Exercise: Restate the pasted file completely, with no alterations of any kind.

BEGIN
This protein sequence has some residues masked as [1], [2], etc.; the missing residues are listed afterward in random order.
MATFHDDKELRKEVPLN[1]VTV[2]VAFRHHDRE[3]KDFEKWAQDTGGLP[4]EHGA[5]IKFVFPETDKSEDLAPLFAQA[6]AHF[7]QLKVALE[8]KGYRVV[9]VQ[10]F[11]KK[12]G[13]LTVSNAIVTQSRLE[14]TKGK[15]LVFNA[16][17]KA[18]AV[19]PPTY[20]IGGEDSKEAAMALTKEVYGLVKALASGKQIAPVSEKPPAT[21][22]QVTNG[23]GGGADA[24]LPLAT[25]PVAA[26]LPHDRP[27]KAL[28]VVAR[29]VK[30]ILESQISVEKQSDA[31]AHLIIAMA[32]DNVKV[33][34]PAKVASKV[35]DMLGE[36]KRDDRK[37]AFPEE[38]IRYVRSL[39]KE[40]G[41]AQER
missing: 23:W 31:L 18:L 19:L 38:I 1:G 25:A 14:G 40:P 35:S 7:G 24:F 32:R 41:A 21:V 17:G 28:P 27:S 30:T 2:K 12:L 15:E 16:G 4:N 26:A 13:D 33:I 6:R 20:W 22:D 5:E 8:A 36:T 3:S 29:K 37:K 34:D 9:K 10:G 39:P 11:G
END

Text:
This protein sequence has some residues masked as [1], [2], etc.; the missing residues are listed afterward in random order.
MATFHDDKELRKEVPLN[1]VTV[2]VAFRHHDRE[3]KDFEKWAQDTGGLP[4]EHGA[5]IKFVFPETDKSEDLAPLFAQA[6]AHF[7]QLKVALE[8]KGYRVV[9]VQ[10]F[11]KK[12]G[13]LTVSNAIVTQSRLE[14]TKGK[15]LVFNA[16][17]KA[18]AV[19]PPTY[20]IGGEDSKEAAMALTKEVYGLVKALASGKQIAPVSEKPPAT[21][22]QVTNG[23]GGGADA[24]LPLAT[25]PVAA[26]LPHDRP[27]KAL[28]VVAR[29]VK[30]ILESQISVEKQSDA[31]AHLIIAMA[32]DNVKV[33][34]PAKVASKV[35]DMLGE[36]KRDDRK[37]AFPEE[38]IRYVRSL[39]KE[40]G[41]AQER
missing: 23:W 31:L 18:L 19:L 38:I 1:G 25:A 14:G 40:P 35:S 7:G 24:F 32:R 41:A 21:V 17:G 28:P 27:S 30:T 2:K 12:L 15:E 16:G 4:N 26:A 13:D 33:I 6:R 20:W 22:D 5:E 8:A 36:T 3:S 29:K 37:K 34:D 9:K 10:G 39:P 11:G